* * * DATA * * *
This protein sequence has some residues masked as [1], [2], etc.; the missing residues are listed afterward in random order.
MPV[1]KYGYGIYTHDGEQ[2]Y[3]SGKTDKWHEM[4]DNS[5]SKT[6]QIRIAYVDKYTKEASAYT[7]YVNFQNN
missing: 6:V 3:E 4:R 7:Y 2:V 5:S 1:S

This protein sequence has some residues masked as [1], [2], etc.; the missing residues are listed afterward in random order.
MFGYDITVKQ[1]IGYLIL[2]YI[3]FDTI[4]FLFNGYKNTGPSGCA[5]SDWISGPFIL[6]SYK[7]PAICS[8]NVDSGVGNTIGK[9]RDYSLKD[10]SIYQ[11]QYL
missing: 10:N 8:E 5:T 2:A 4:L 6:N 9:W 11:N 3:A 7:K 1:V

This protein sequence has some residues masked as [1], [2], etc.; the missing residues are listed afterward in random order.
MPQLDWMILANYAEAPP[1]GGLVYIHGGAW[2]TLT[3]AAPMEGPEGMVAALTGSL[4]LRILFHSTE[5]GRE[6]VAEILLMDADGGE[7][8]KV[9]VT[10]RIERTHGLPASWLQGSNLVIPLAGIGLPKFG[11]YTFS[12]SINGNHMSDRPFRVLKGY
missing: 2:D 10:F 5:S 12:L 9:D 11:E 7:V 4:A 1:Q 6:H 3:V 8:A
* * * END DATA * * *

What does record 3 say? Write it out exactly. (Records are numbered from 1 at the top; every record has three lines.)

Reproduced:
This protein sequence has some residues masked as [1], [2], etc.; the missing residues are listed afterward in random order.
MPQLDWMILANYAEAPP[1]GGLVYIHGGAW[2]TLT[3]AAPMEGPEGMVAALTGSL[4]LRILFHSTE[5]GRE[6]VAEILLMDADGGE[7][8]KV[9]VT[10]RIERTHGLPASWLQGSNLVIPLAGIGLPKFG[11]YTFS[12]SINGNHMSDRPFRVLKGY
missing: 2:D 10:F 5:S 12:L 9:D 11:E 7:V 4:A 1:Q 6:H 3:V 8:A